Moving from the role of student to teacher has changed my personal yoga practice. Whenever I take a yoga class as a student, I find myself making mental notes of things that the teacher is doing that I want to do in the next class I take-every yoga class I take now is an inspiration for my teaching. Teaching yoga has deepened my own yoga practice profoundly. I’m a teacher, but I’m always learning- from other classes, from other teachers, from my students.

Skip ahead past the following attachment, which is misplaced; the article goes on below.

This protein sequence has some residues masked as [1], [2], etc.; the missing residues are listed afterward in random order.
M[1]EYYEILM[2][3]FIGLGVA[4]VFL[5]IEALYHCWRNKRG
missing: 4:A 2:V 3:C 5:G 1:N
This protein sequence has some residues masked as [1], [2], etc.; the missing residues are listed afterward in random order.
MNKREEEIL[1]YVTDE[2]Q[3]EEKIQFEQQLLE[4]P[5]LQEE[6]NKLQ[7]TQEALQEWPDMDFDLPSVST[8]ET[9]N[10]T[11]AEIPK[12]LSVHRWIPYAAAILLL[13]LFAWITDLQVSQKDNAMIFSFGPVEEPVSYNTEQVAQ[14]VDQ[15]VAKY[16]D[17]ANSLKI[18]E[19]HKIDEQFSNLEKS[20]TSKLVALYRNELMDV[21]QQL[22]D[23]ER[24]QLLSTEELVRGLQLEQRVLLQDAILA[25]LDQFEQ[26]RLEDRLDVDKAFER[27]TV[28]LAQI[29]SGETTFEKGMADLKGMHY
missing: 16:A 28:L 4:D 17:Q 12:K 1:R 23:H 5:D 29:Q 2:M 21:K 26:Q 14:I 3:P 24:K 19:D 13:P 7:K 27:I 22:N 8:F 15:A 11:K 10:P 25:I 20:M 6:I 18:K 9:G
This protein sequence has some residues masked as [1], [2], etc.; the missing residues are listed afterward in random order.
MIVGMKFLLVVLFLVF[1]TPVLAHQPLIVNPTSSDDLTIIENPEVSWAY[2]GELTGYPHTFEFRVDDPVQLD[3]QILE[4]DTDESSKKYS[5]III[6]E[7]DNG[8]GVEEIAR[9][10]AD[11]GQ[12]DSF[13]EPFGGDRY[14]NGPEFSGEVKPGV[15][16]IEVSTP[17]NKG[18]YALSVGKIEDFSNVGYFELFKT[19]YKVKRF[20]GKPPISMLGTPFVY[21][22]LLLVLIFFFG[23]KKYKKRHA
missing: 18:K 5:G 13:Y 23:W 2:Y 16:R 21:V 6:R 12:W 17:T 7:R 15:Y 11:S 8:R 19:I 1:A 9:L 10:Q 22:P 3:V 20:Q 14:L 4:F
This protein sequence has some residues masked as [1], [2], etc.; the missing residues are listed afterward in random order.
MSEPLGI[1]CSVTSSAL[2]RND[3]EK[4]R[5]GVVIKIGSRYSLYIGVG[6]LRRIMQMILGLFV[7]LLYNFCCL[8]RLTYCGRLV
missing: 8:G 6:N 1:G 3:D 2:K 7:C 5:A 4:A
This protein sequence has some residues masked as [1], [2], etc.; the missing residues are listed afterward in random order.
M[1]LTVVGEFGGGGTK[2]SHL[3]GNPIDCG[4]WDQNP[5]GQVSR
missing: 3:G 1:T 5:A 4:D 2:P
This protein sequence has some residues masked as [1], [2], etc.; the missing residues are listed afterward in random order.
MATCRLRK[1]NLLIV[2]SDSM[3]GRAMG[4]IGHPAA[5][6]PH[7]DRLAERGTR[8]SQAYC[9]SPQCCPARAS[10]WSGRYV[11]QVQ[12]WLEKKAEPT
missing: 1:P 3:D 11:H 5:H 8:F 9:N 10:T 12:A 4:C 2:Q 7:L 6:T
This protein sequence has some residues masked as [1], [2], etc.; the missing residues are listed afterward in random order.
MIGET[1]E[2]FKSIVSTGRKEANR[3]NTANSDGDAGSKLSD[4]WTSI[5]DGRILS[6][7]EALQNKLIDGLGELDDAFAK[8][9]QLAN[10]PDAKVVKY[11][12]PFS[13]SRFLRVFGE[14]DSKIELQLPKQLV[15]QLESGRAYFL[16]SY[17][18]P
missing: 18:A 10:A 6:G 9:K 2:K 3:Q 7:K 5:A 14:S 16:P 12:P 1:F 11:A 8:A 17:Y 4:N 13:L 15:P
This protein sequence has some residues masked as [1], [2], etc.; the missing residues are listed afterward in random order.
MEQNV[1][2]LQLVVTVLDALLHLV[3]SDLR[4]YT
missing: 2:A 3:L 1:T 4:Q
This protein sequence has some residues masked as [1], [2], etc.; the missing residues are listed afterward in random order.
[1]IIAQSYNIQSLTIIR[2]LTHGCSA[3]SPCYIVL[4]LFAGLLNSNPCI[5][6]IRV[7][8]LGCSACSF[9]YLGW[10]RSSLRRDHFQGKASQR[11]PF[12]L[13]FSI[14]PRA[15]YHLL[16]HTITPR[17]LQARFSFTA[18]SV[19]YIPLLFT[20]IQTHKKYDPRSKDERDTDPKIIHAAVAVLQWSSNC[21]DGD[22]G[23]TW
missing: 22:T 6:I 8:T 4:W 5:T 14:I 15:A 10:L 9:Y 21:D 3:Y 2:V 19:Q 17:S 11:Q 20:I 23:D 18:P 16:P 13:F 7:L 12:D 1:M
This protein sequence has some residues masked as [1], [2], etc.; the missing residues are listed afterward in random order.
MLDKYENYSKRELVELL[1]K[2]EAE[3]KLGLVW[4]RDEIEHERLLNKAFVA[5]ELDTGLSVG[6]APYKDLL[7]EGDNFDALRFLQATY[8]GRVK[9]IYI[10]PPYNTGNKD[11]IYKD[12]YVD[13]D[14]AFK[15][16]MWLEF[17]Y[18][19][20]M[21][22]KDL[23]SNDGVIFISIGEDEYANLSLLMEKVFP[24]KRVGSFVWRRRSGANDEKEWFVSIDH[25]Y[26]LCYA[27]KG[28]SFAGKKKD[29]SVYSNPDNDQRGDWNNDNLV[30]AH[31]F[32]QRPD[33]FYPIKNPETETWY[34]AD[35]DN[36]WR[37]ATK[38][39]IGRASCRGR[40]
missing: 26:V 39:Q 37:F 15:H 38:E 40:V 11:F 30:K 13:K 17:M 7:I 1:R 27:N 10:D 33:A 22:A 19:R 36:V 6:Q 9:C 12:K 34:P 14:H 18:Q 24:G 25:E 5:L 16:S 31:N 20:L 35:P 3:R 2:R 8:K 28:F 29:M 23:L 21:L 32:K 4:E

One of the things I love so much about teaching is helping students find that sense of well-being, calm, a sense of stillness and balance. I think it’s especially important at a place like BC that is so fast-paced and busy for students to take some time for themselves to slow down, to see what’s happening internally, just be with themselves, even if it’s only for an hour a week. The health benefits of a regular yoga practice are so profound, because yoga unites your physical, emotional, and spiritual bodies. I love it when I can see a student suddenly make this new discovery about themselves, about their body, in a yoga class. Sometimes I can see a student making these discoveries- they’re like, “Wow! I’ve never felt my hips that way before!” Helping students build that awareness, make those discoveries, is so important to me as a teacher, and is such a huge part of what yoga is all about to me. In our society, we’ve become so separated from our bodies-that awareness is so lacking in so many people. There’s this idea of separation that we’ve been taught to accept- that our minds, spirits, and our bodies are totally separate things. The word “yoga” literally means, “to yoke,” and I think that’s what’s at the core of yoga- the idea of yoking, of uniting your body and mind. We’ve become so separated and alienated from our bodies, and yoga is a way to return to that place, to find a home in our bodies. It’s really a profound experience to see students “coming home” to their bodies, or at least discovering a part of themselves they weren’t aware of before. And that discovery, that awareness, can lead to a stronger sense of well—being and acceptance and love.